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Gardening is a Revolutionary Act

This post is written by Micaela Goldzweig, a Resident Teacher in a preschool classroom at Inspired Teaching Demonstration School in NE Washington DC.
 

There is growth in the air as we welcome the longer days, warming weather, sprouting buds, and chirping cicadas. During preschool’s gardening unit and into the transition to our insects unit, we have been exploring blooms and bugs in the garden beds on the side of the school. These communal gardening beds have instilled a strong sense of community within our classroom and throughout the entire school. There are many lessons to be learned from gardening, from its emphasis on the right to accessible freshly grown food, to an understanding that there are many big and small creatures necessary to the flourishing of plants. Particularly with our focus on social justice, preschool has built an understanding that there is no realization of social justice without a strong, supportive community.


During our exploration of the garden as a community, we invited preschool parent Emily Hestness, a professional garden educator, to speak about her community garden where people from all over come together for a common, shared good. This lesson taught us how the creation of a space for all to enjoy is a political act. There is not equal and fair access to healthy food, and we believe it is an inalienable right for children and all people to enjoy delicious, nutritious, and affordable (free) food. A community garden offers a solution to combat these types of inequities, which are the result of systemic racism and systemic classism. Black Lives Matter incorporates 13 Guiding Principles, with the aspiration of transforming the exclusionary world we live in now to something that serves all people. The Inspired Teaching Demonstration School steadfastly supports BLM and its empowering tenets. The first principle asserts the importance of restorative justice. Restorative justice can feel like a complicated word, but it focuses on the ideas of restoration or reviving justice. Growth in a garden restores the earth by aiding insects and people, but it also restores our relationship with food – healthy food in particular – which is entitled to every student and every member in the community. . Although a small garden, we use the community space to spread (revolutionary) notions that you deserve food because we all deserve food; and that insects deserve a place to flourish because the earth deserves to flourish.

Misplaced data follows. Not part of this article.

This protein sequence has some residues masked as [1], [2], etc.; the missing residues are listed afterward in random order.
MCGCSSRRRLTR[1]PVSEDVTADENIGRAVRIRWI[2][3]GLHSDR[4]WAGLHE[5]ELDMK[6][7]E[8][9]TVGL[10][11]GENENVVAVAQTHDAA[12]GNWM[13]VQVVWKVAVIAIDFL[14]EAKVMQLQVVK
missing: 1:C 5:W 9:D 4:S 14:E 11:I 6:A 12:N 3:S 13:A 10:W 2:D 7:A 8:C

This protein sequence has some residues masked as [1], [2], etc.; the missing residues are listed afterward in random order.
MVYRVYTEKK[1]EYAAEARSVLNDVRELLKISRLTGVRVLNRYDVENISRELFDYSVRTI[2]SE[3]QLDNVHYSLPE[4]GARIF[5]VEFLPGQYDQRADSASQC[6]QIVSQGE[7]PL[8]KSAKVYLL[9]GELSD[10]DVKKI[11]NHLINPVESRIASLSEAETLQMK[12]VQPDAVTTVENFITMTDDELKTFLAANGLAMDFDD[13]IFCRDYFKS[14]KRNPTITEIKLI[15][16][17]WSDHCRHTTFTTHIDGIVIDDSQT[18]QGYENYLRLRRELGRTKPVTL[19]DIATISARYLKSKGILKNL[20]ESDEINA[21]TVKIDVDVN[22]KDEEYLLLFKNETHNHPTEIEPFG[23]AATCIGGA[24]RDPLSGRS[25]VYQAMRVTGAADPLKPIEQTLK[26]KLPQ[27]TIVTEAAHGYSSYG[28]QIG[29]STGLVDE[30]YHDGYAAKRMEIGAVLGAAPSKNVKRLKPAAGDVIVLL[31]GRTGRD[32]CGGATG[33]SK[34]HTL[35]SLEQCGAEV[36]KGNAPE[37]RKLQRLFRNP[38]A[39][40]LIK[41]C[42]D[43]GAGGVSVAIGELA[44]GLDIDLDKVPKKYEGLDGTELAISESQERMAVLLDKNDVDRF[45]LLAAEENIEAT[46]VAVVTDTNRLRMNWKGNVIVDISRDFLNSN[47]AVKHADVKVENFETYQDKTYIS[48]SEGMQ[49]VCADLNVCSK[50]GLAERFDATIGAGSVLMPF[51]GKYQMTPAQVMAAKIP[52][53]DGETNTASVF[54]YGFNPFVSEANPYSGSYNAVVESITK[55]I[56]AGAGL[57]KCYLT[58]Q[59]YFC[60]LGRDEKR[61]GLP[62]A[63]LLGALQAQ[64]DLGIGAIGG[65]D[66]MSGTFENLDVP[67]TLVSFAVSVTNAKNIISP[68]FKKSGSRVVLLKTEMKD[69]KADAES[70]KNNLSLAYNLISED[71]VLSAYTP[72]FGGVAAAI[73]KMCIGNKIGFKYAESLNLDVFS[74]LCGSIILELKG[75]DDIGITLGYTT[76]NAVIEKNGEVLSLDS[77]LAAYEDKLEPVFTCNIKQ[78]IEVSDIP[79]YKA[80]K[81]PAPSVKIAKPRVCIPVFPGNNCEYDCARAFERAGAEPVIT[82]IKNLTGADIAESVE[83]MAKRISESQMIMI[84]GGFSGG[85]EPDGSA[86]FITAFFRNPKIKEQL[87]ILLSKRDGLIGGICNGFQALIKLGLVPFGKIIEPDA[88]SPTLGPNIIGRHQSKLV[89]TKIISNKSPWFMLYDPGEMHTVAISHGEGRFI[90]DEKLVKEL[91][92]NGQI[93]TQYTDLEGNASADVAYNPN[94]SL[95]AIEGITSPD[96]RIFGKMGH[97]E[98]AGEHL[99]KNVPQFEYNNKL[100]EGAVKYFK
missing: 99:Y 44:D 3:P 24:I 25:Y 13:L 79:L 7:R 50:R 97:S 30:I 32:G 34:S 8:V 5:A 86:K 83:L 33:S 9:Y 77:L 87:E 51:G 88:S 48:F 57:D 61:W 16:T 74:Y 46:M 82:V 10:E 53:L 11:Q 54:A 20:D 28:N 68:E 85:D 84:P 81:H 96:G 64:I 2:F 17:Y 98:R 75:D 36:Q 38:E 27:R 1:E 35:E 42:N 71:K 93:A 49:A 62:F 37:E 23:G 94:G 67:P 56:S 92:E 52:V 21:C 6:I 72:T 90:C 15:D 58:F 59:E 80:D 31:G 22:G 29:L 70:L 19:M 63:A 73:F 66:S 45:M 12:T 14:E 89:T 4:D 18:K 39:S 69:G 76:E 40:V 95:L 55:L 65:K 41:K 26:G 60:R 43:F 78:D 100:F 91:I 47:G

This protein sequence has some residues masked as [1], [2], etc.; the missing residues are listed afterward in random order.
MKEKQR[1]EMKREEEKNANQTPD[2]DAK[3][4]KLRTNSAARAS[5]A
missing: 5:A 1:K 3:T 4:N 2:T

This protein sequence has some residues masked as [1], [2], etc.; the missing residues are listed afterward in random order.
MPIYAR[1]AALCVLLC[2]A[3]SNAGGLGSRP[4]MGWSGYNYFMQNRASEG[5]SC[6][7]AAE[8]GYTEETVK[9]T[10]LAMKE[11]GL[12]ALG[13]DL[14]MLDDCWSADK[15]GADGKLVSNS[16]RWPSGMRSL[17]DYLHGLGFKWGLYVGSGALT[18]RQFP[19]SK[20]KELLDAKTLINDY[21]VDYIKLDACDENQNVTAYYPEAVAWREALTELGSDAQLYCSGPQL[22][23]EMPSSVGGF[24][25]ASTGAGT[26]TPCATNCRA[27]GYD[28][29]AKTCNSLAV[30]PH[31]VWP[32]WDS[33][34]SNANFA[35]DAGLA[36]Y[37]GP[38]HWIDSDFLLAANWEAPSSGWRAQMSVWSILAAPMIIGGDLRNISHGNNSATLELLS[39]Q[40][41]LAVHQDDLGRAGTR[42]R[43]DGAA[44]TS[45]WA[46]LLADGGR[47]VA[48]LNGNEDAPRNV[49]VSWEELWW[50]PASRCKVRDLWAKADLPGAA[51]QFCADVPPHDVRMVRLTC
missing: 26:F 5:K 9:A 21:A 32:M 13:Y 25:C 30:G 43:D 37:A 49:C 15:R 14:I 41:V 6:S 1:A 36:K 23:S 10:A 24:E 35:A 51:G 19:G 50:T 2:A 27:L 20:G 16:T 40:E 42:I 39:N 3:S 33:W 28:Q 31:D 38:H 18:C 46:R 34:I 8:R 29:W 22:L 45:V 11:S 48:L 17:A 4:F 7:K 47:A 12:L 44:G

The garden exposes us to empathetic ways of thinking that values the diversity of those in our community, but also the diversity of creatures that live among us. While working in the garden with preschoolers is an early step, it is laying a foundation for the tenets we hope they will carry on into their lives – tenets that apply broadly and lead to social justice for all. Our garden brings us together for a common goal and with a common value: the Inspired Teaching Demonstration School is a school designed for all and a school that cannot thrive without its expansive community.

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